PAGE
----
Louisville Metro Council member calls for LMPD Police Chief's resignation
Louisville Metro Council member has called for police chief Steve Conrad’s resignation.
LOUISVILLE, Ky. (WDRB) –A Louisville Metro Council member is calling for Louisville Metro Police Chief Steve Conrad’s resignation.
“Unfortunately today, the murders continue, the shootings continue, and the lack of leadership from the chief continues,” Republican Angela Leet said in a statement Thursday afternoon.
During a meeting of the Louisville Metro Council Public Safety committee on Wednesday, Leet questioned Conrad on manpower and whether the city had enough officers.
“How many new officers have you recommended he (Mayor Fischer) include in his new budget?” Leet asked.
"You will hear from the Mayor on the 28th. I have made those recommendations to the Mayor and we'll have an opportunity to describe during the budget hearing what I've asked for," Conrad responded.
"So you can't tell me now?" Leet asked.
"Yes ma'am that's what I'm saying," Conrad said.
Leet called Conrad's comments a "tipping point."
"I realized through his responses that he felt more beholden to the Mayor and answering to the Mayor than answering to the community," Leet said in an interview with WDRB prior to Thursday's budget committee meeting.
Councilman David James says he isn't ready to ask for the Chief's resignation, but as chairman of the Public Safety Committee, he has heard complaints about the chief from fellow council members.
James says Metro Council was asked to give Chief Conrad six months for his reorganization plan within the police department to take place. That six months will be up in May -- at which time the chief will be asked to give an update.
"He [Chief Conrad] said at that time the measure of success would be if homicides were up or if homicides were down," James said.
So far in 2017 there have been more homicides than there were in 2016 at the same time.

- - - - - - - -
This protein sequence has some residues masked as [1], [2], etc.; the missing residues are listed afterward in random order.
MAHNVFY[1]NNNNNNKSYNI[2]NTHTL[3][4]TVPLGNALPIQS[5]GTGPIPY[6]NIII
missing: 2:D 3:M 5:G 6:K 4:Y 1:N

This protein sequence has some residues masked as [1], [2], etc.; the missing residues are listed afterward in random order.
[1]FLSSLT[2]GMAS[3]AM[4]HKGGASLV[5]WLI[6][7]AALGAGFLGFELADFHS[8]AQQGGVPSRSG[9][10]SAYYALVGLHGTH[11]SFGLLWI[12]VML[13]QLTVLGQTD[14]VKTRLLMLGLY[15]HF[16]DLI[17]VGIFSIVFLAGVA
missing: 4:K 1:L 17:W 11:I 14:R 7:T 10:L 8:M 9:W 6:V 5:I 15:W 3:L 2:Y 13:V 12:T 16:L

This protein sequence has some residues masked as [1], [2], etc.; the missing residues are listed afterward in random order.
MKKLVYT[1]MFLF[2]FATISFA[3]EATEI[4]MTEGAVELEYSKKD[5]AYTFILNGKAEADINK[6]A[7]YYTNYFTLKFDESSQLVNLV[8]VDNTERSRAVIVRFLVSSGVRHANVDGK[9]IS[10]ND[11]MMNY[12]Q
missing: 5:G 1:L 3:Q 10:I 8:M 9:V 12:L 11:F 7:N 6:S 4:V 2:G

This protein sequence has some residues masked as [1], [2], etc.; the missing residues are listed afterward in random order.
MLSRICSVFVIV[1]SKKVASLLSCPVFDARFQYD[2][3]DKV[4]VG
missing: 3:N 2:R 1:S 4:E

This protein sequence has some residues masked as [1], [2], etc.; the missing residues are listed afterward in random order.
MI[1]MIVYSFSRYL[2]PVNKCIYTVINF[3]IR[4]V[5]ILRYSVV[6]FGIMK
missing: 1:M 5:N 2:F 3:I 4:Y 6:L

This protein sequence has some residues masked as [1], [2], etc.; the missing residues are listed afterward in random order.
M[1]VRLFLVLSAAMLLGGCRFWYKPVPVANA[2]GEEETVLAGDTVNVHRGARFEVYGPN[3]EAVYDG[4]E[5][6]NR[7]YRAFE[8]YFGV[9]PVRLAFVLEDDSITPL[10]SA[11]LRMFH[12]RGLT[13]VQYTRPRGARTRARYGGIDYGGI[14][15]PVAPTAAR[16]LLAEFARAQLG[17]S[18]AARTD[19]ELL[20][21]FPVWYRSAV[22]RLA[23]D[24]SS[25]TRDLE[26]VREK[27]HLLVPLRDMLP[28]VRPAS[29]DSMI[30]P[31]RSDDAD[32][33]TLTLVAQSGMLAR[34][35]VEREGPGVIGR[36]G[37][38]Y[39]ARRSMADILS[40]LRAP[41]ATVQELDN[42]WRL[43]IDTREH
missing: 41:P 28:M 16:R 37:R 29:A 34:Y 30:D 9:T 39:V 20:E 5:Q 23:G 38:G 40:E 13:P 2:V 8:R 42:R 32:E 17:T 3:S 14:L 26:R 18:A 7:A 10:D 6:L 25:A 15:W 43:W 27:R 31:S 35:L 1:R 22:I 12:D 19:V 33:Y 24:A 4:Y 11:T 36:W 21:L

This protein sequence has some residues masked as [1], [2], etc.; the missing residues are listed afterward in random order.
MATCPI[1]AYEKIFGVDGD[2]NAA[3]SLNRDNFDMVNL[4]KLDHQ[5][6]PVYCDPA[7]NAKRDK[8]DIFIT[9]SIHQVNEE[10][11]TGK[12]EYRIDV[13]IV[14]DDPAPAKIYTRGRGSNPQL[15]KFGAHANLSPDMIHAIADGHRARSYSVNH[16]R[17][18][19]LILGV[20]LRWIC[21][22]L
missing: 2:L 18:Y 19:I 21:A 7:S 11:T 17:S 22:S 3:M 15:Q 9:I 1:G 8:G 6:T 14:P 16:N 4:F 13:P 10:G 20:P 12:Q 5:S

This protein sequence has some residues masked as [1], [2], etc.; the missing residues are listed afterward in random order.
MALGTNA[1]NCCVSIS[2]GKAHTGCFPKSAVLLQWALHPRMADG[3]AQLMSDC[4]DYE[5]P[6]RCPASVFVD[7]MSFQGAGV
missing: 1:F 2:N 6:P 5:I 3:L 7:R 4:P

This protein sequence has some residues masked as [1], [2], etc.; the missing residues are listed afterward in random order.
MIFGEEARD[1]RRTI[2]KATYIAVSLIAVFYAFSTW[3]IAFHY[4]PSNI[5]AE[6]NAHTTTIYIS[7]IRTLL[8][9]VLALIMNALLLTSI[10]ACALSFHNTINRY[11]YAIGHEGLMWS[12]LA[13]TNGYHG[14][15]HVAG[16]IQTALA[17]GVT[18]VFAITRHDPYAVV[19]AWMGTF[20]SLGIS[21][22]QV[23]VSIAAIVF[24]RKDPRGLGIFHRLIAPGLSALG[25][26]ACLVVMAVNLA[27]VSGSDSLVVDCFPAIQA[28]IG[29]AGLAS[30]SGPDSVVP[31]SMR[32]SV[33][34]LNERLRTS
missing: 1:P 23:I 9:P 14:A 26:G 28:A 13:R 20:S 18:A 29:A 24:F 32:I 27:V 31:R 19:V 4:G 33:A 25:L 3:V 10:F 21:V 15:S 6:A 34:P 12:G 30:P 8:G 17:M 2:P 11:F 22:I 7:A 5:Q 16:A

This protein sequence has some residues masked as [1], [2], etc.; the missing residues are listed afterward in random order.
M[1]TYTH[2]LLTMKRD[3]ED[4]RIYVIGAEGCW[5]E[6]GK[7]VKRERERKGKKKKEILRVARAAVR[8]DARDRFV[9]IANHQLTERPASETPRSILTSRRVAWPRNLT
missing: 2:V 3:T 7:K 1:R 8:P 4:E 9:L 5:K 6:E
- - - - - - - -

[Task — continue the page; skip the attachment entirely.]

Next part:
In December, the Louisville Fraternal Order of Police overwhelmingly issued a no-confidence vote in Conrad.
"The union has a right to voice their opinion, but any leader will tell you that leadership is about doing the right thing at the right time, rather than the popular thing," Chief Conrad said following that vote.
This call for a change in leadership comes amid allegations of a cover-up by leadership in the Louisville Metro Police Department involving sex abuse of juveniles in LMPD’s Explorer Program.
"Last year, allegations against officers working in the Explorer program surfaced, and it wasn’t until this year that any administrative actions were taken," Leet said in the statement.
When asked specifically if the LMPD Explorer Program scandal played a part in her decision, Leet said, "It is certainly an element."
Chief Conrad closed an internal investigation into Officer Kenneth Betts and accusations of misconduct involving Betts and an Explorer “by exception” when Betts resigned, saying “no further action need be taken.”
Betts is facing two counts of sodomy involving two different alleged victims. Former Officer Brandon Wood was also indicted on seven counts of sexual abuse with one alleged victim, a juvenile, stemming from incidents in 2011 and 2012.
Metro Councilman David James, a Democrat, has criticized Conrad in the past, specifically for a reorganization of the department in 2016. The shuffle was aimed at decreasing the spiking homicide rate in the city.
"As public safety chair, I plan to call on Chief Conrad to appear at a special public safety meeting to articulate if his reorganization has been successful or not. When asked at the time, Chief Conrad advised the way to determine success or not would be if our homicides decreased from last year," James said in a message to WDRB. "If we see that hasn’t taken place, it’s probably time for the Council to consider as a body if we have confidence in Chief Conrad leading LMPD."
In a statement, Mayor Greg Fischer said: "We are always open to constructive suggestions, but laying all crime and societal problems at the feet of one man is an unrealistic and simple solution to a complex problem. It's also an insult to the hard working men and women of LMPD that the Chief leads."
"We look to him as the public safety expert to tell us what he needs and if he can't give us a direct answer because he has to go through the Mayor, that is a significant problem and we should all be alarmed," Leet said.
A spokesperson for the Louisville Metro Police Department said in an email that "no statement will be issued by LMPD. Please refer to Mayor Fischer's statement for comment."
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